The OpenSound Optimizer uses spectro-temporal modulation (STM) to disrupt the loop gain and break a potential feedback build-up before it occurs. It is a proactive system that prevents audible feedback from occurring by monitoring the microphone input sound in 28 frequency channels, 56,000 times per second.
STM applies tiny, extremely fast little ‘breaks’ in the signal to disrupt the loop gain. Each of these little STM cycles is 32 ms, and on average OpenSound Optimizer removes the risk of feedback in about 60 ms. This is much faster than the average 500 ms other premium hearing aids take to deal with whistling (including Oticon Opn, the predecessor to Opn S).
What this means for a person wearing Opn S is less chance of hearing aid whistling, but more importantly up to 6dB extra gain with no compromise on sound quality. In both internal and external research studies Oticon claim that the Opn S was found to provide better speech understanding and sound quality than its predecessor Opn.
As this is a new product I haven’t had chance to validate these claims but over time we will look to see if we really can get this additional 6dB of gain across the range. If so, it really will be a game changer.
Note to Audiologists: Oticon have removed their predicted feedback limiters on the fitting software. Instead, the hearing aid is doing real-time feedback measurements to determine if there is unstable gain which will then suggest ways of reducing the risk of feedback.
Audiologists frustrated with wireless technology
I’m really impressed with Oticon with this new feature. At present it seems that all manufacturers are focussing on wireless connectivity but at the heart of everything we do need to remember that these are hearing aids. Manufacturers need to ensure that they are giving the best audibility to the users in even the most challenging situations.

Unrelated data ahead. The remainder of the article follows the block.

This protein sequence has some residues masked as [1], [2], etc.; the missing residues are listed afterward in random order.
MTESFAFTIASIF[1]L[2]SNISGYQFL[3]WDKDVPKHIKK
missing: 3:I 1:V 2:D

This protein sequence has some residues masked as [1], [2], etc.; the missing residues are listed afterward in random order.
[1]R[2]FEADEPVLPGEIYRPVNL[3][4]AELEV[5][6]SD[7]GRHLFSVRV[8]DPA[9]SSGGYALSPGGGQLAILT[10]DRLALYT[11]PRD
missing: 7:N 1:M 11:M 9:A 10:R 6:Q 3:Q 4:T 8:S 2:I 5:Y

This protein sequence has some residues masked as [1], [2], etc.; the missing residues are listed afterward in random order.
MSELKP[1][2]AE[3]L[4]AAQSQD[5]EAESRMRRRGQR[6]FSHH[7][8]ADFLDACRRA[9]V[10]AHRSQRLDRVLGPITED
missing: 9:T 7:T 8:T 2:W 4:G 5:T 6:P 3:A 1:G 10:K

Many independent audiologists are getting frustrated with all the new technology because of the instability of bluetooth etc and so I see a gap in the market in the future for a phenominal non-wireless hearing aid that just focusses all of it’s processing power on being an exceptional hearing aid with best in class noise reduction.
Opn Sound Booster
The idea of the Opn Sound Booster is to introduce a more aggressive noise reduction strategy in simple enivornments on the Oticon Opn S. This would be very useful for individuals with poor speech discrimination.
Oticon Opn S rechargeable
The second biggest news of the day was the launch of their Lithium Ion rechargeable solution. This is Oticon’s first true rechargeable hearing aid on their Opn S platform. Rechargeable solutions are the only way forward in my eyes so I’m glad they are on board.
They are the very first manufacturer that allows the clinician to change the rechargeable battery within the clinic. All other hearing aids at present need to be sent back to the manufacturer. This is a fantastic idea which will result in a much more cost effective solution in the long term for end users.
It looks like Oticon have made some significant improvements with the Opn S hearing aid and I look forward to reviewing the effectiveness of their new feedback management system. The rechargeable solution also means that Oticon has a complete product portfolio.
If you would like to make an appointment to find out more about the Oticon Opn S please do get in touch with one of our clinics today.